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Transcript
Department of Statistics
STATISTICS COLLOQUIUM
TERENCE SPEED
Department of Statistics
University of California, Berkeley
Removing unwanted variation for classification and clustering
WEDNESDAY, June 11, 2014, at 4:00 PM
Eckhart 133, 5734 S. University Avenue
ABSTRACT
Large omics studies are often carried out over months or years, and involve multiple labs.
Unwanted variation (UV) can arise from technical elements such as batches, different
platforms or laboratories, or from biological signals such as heterogeneity in age or ethnicity
which are unrelated to the factor of interest in the study. They can easily lead to spurious
conclusions. For example, when doing clustering to identify new subgroups of a cancer, one
might identify one of the UV factors if its effect on gene expression is stronger than the
subgroup effect. Note that similar problems arise when the objective is to combine several
smaller studies. A very important objective is therefore to remove these UV factors without
losing the factors of interest. The problem can be more or less difficult depending on what is
actually observed and what is not. For example, when doing differential expression studies
or supervised learning when the factor of interest is known and all the UV factors (say
technical batches or different studies) are also known, the problem essentially boils down to
a regression, and methods such as Combat generally give good results. When the UV factors
are modeled as unknown, the problem becomes more difficult because one has to estimate
UV factors along with their effects on the genes, and several estimates may explain the data
equally well while leading to very different conclusions. This is partially addressed by
methods like SVA. When neither the factors of interest nor the UV are observed, the
problem is even more difficult. It can occur if one is interested in any kind of unsupervised
analysis like clustering, or if one simply wants to “clean” a large dataset from its UV without
_______________________________
For further information and about building access for persons with disabilities, please contact Kirsten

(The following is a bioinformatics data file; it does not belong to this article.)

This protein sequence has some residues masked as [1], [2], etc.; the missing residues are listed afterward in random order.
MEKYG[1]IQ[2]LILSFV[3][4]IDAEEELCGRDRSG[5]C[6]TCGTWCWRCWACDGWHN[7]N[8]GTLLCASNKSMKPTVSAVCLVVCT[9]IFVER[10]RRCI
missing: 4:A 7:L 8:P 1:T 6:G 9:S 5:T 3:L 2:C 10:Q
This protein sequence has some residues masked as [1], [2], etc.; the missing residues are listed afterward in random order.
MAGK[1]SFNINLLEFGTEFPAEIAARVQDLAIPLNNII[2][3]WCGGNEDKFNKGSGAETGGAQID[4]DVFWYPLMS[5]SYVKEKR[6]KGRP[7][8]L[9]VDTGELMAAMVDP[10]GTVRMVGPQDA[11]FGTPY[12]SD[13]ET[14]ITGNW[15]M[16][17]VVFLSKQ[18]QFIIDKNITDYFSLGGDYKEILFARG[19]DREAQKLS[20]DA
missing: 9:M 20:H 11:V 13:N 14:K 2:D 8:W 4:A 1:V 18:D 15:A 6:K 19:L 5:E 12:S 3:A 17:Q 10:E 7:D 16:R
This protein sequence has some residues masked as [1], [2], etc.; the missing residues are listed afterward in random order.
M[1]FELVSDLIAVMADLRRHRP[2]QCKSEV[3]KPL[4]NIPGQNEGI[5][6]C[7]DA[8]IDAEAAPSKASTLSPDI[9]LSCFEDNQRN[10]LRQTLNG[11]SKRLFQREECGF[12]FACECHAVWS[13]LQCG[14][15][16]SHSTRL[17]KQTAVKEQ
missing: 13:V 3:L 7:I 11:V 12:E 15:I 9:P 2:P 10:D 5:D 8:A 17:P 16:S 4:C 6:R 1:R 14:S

Wellman at 773.702.8333 or send email ([email protected]). If you wish to subscribe to our
email list, please visit the following website: https://lists.uchicago.edu/web/arc/statseminars.
knowing in advance what factors of interest will be studied. Some authors use SVD on the
expression matrix to identify the UV factors. This approach may work well in some cases
but relies on the strong assumption that all UV factors explain more variance than any factor
of interest. Furthermore it will fail if the UV factors are too correlated with the factor of
interest. Recently, we proposed a general framework to remove UV (called RUV) in
microarray data using control genes. It showed very good behavior for differential expression
analysis (i.e., with a known factor of interest) when applied to several datasets, in particular
better performance than state of the art methods such as Combat or SVA. This suggests that
controls can indeed be used to estimate and efficiently remove sources of unwanted
variation. Our objective in this talk is to describe our recent results doing similar things
when carrying out classification and clustering. Some of our methods exploit the existence
of replicate arrays. Joint work with Johann Gagnon-Bartsch and Laurent Jacob.
_______________________________
For further information and about building access for persons with disabilities, please contact Kirsten
Wellman at 773.702.8333 or send email ([email protected]). If you wish to subscribe to our
email list, please visit the following website: https://lists.uchicago.edu/web/arc/statseminars.